Can 64% of your results really come from just 4% of your efforts?

The 80-20 Principles tells us that with anything in the world, it is the small causes that have big results. Also known as the Pareto Principle where it was first observed in the world of finance (named after the guy who first found that 80% of a nation’s wealth is held by 20% of the people), it has been shown to hold true in practically every facet of life.

Some things that take very little time and effort deliver big results on the mat.

Those who recognize this fact and take advantage of it have a huge leg up on everybody else. Perhaps the most popular example is The 4-Hour Work Week by Tim Ferris where he showed that if you can find and focus on those small things that cause the big results you can slash you work and effort while greatly increasing your results.

Of course, this all has a lot of direct transfer to training as well (Tim even wrote a book called The 4-Hour Body based on applying the 80-20 Principle to training). The truth is that most of your potential results only come from a small handful of things you can do and that when you focus on them you can see better results in less time.

80-20 2While this isn’t groundbreaking information for a lot of people, I recently read something about the 80-20 Principle that really changed my perspective on it. Namely, the 80-20 Principle is subject to the 80-20 Principle.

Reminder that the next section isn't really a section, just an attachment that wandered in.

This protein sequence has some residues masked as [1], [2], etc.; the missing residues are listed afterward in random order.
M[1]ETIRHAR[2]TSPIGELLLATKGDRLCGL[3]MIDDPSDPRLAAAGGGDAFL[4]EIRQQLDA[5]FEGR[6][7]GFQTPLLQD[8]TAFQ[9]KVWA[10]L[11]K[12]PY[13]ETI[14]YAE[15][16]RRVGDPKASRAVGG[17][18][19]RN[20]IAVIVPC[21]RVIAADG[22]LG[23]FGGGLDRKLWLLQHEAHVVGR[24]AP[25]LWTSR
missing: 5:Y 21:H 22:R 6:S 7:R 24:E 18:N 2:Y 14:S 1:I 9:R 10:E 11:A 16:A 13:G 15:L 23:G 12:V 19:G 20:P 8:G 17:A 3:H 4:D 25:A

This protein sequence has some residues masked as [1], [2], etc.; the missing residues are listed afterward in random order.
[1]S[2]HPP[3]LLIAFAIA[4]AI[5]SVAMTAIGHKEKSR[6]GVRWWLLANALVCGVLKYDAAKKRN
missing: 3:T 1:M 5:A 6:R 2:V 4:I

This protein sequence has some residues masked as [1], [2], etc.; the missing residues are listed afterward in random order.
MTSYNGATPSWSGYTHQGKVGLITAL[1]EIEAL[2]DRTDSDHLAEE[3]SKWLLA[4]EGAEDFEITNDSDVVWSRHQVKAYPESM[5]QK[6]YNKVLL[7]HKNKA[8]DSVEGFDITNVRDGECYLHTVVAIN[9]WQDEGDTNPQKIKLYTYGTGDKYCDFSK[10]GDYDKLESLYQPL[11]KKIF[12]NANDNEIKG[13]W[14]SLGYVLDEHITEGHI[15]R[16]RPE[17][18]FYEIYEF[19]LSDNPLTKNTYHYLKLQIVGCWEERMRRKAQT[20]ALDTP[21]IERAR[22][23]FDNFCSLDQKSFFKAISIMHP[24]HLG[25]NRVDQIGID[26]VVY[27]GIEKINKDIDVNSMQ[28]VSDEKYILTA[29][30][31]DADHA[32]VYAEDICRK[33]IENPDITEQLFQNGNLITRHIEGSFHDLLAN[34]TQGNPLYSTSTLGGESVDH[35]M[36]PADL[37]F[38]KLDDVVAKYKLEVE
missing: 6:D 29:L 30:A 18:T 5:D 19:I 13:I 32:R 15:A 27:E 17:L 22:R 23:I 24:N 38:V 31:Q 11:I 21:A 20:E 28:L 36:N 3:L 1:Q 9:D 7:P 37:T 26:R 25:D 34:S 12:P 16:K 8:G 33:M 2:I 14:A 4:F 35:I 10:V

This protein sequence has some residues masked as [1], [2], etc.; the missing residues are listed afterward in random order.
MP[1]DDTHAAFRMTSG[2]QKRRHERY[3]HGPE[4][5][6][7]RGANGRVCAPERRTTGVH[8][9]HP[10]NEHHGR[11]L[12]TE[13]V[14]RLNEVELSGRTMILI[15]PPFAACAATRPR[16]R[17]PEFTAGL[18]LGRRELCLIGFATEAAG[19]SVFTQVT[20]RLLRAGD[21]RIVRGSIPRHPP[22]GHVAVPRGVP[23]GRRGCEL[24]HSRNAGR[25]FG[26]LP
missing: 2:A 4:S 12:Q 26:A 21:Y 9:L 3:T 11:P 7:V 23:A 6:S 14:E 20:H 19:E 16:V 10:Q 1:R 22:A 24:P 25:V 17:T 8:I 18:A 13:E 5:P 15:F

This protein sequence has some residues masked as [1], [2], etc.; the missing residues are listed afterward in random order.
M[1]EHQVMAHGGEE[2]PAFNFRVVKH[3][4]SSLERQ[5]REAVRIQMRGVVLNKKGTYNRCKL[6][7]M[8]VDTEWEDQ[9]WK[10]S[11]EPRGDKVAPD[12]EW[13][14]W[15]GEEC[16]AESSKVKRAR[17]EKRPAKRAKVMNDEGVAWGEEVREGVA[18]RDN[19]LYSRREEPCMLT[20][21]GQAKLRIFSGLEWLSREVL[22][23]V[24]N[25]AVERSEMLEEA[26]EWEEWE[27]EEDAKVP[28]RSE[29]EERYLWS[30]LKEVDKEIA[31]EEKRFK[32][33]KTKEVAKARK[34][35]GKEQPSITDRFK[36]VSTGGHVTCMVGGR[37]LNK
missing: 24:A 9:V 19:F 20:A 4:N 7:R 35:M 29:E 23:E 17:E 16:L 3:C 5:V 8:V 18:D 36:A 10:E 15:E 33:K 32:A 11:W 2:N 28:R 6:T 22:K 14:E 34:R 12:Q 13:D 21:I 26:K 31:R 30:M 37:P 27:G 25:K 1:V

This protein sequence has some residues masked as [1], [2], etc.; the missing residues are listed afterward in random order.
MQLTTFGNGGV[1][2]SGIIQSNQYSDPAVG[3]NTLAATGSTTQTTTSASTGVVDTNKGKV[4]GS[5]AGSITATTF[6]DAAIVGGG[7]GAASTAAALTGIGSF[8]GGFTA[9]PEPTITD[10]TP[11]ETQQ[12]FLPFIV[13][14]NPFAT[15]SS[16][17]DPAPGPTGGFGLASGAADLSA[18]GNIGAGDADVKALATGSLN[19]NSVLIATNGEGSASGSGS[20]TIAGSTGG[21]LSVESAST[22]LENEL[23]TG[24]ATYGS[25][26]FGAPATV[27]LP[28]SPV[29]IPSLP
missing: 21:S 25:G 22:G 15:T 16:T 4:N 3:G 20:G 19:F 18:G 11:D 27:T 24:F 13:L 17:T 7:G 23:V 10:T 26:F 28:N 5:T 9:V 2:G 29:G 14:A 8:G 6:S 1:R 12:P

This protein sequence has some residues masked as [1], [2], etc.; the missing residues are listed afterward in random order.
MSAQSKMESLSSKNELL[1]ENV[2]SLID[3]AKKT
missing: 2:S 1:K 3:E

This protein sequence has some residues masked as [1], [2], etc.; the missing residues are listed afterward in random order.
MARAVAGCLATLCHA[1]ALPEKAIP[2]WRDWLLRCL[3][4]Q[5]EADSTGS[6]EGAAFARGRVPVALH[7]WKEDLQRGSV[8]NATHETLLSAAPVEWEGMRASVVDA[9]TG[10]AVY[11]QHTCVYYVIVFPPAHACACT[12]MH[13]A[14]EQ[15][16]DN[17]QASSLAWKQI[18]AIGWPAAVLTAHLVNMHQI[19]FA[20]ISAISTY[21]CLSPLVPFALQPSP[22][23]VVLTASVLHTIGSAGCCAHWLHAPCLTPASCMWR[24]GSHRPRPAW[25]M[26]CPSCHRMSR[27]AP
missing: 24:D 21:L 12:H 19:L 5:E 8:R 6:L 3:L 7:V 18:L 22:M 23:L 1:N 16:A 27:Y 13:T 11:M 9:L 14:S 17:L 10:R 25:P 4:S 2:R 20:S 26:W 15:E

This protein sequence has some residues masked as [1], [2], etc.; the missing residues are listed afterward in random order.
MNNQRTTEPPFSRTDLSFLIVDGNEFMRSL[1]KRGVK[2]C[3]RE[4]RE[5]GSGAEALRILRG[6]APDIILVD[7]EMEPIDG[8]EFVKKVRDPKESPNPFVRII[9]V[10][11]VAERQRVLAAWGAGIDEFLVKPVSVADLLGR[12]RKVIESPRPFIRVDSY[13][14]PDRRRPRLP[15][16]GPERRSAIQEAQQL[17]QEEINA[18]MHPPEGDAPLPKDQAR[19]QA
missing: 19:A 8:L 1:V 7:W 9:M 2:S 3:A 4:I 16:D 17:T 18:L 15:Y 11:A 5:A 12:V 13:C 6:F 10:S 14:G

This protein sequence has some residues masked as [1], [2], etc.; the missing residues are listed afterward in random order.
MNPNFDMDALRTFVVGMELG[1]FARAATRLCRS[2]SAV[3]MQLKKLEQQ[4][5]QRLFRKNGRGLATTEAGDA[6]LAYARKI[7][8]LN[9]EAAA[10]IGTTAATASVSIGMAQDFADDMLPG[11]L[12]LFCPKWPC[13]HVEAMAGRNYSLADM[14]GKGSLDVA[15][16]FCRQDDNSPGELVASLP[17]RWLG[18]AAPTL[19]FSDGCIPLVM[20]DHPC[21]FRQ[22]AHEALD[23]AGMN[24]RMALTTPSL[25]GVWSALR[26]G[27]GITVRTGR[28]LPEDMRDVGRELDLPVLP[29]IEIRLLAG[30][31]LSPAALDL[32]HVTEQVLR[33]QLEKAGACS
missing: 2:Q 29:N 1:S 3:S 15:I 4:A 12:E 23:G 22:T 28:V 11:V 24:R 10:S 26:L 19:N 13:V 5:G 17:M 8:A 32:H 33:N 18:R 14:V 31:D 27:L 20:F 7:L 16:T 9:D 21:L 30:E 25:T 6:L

In other words, once you figure out what the top 20% is that causes 80% of the results you can then turn the 80-20 Principle on that top 20% and it still holds true.

The top 20 % of the top 20 % counts for 80% of 80% of your results.

If you are a bit confused you are not alone, it took this example for me to get it…

Let’s say that 20% of the roads in your town carry 80% of the traffic. If you then looked at the top 20% of those roads – or 4% of the total roads in your town – you would find that they carry 80% of the 80%, or 64% of all traffic.

That’s right, only 4% of the roads in your town carry 64% of all the traffic. Now, the numbers may not work out to exactly 80-20 every time – sometimes it is 70-30 or even 95-5 – but the principle of small things causing big results holds true.

The more you dig down into the top 20% of the top 20% the better you can leverage your time into results.

What this means for us as BJJ practitioners is that if you don’t have a ton of time to train then you better be focusing on that top 20% of things you can do with your time…or better yet the top 20% of the top 20%.

But this is where a lot of us get lost. Because so many people don’t understand the power of the 80-20 Principle they don’t understand that not every hour of training is created equal.